When The Bad News and the Good News Are the Same News

by Jean Wilund

The Bad News

I knew she’d be mad but I didn’t expect out of control rage from such a young child. But then again, she does take after her momma.

Our daughter had just finished fourth grade at Pineview Elementary. We loved Pineview. I loved Pineview. But I loved my mom more.

And if the doctors were right, Mom only had one more year before she’d succumb to cancer. I had two choices.

If I kept our kids in school, I could visit Mom in Georgia on weekends. But if I took them out, I could homeschool them and have the freedom to create many sweet memories with her in the short time we had left. The choice seemed obvious, but not easy.

Our daughter loved her Oma, too, but she was 10 years old when we broke the news to her. We were pulling her out of Pineview.

At that age, all she could hear was we were taking her away from her friends and favorite teachers. As a rising fifth-grader, she was going to be an elementary school “senior.”

Rage burst from her tiny body. She flew out the back door, sobbing. I sat in the living room stunned. Silent tears spilled down my face. I was losing my mom, and now I’d just broken my little girl’s heart.

Help my child, Lord. Help my mom. Help me.

I wanted to run after her and hold her and beg her not to be angry, but Larry held my hand and told me to give her space.

Lord, how do we make this okay?

When I couldn’t wait any longer, Larry and I walked out to the back yard and found her curled up in a chair, tears still falling. Her clenched fists trembled. She glanced back and forth between us. I saw in her eyes, rage and resolution battled for control.

I took a deep breath and reached out to her.

“We’re sorry, Sweetie. We really are.”

A slight nod told me she knew.

“We truly want to do what God wants, and we know we’re not perfect parents, so please pray. Pray and ask God to show us if we’re making a mistake. If we are, we promise we’ll change our decision. We won’t take you out. But, Sweetie, Oma isn’t going to be around much longer, and I need to be with her. I want us all to have more time with her, and we can’t figure out how to make that happen if y’all are in school all week.”  

Another quick nod.

It’s hard to feel so deeply. To be torn between loves.

She promised she’d pray.

What else could we do? We went to bed.

A few mornings later she pulled me aside.

“I’ve been praying like you asked. And I think I should be homeschooled this year. I feel like there’s something big I’m going to miss if I’m not.”

I tried to keep my face from displaying shock.

God had moved in her heart to accept the decision we believed was best.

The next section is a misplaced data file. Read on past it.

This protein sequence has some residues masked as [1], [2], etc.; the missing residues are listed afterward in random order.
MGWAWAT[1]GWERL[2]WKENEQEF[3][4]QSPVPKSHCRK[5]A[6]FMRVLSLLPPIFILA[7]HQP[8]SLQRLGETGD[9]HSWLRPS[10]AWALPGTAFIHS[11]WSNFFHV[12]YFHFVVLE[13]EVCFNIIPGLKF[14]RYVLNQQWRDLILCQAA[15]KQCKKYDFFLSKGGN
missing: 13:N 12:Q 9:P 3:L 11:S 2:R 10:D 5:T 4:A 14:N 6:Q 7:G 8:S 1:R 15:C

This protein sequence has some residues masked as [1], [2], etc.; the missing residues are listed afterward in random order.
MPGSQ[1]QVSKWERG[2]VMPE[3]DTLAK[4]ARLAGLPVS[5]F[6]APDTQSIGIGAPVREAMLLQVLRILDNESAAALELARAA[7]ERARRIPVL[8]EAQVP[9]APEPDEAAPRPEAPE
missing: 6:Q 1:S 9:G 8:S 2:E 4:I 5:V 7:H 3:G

The Gift

Many months later, I sat on Mom’s porch and watched as she taught our little girl how to draw portraits. Mom said she had a gift. She just needed training.

And so they sat at the picnic table as Mom explained the proper placement of eyes and noses. And then she loaned our young artist her colored pencils. The gesture was no doubt lost on her, but not on me. She didn’t know these were Mom’s best pencils. Or that she used them every day. And now Mom had given them to her.

Mom passed away before the end of the school year, and today our little girl is a college graduate of fine arts and a professional artist.

She would most likely still have become an artist even if we’d kept her in Pineview. But she would’ve missed out on the gift of leisurely afternoons with her Oma and a box of pencils.

The Good News

The bad news that we were taking our daughter out of school had become good news after all. Sometimes the good news and the bad news are the same news. It’s just the perspective that differs. Jesus’ disciples knew this well.

Sorrow filled the disciples’ hearts when Jesus shared with them the bad news. He was leaving them.

But then He added, “Nevertheless, I tell you the truth: it is to your advantage that I go away” (John 16:7a ESV).

Imagine the disciples’ thoughts.

It’s to our advantage? You’re leaving us, and this is to our advantage?

As inconceivable as it seemed, the bad news was actually good news. It’s why we call the day they crucified Jesus “Good Friday.”

Unless Jesus died, they – and we – would remain lost in sin. And unless Jesus returned to the Father, the Holy Spirit wouldn’t come.

“for if I do not go away, the Helper will not come to you. But if I go, I will send him to you” ( John 16:7b ESV).

When all that the disciples could see was the cruel cross, Jesus had already seen beyond it to the resurrection.

Have you received bad news? Remember the Good News — the Good News of the gospel of Jesus Christ.  

Jean Wilund

Jean Wilund is passionate about coffee and comedy, but she's most excited about leading women into a greater understanding of the Bible and a deeper relationship with God. She writes for Revive our Hearts ministries, creates Bible study videos for her YouTube Channel, and connects with women on her blog at Jeanwilund.com. Jean and her husband live in South Carolina. Their children and grandtwins live scattered across the country.

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  1. Jean, this beautifully written post reminds me I should wait before passing judgement on moments in my life. They often appear with “good” or “bad” labels on them—at least in my mind. We can trust God even when outcomes seem bad. Thank you for sharing a sweet personal story with deep meaning.

    1. Thanks, Jeannie! I do the same thing — placing “good” and “bad” labels on moments in my life. I’m thankful God has shown me that He views our moments through a different lens — His eternal lens. I’m glad our story was able to encourage you!

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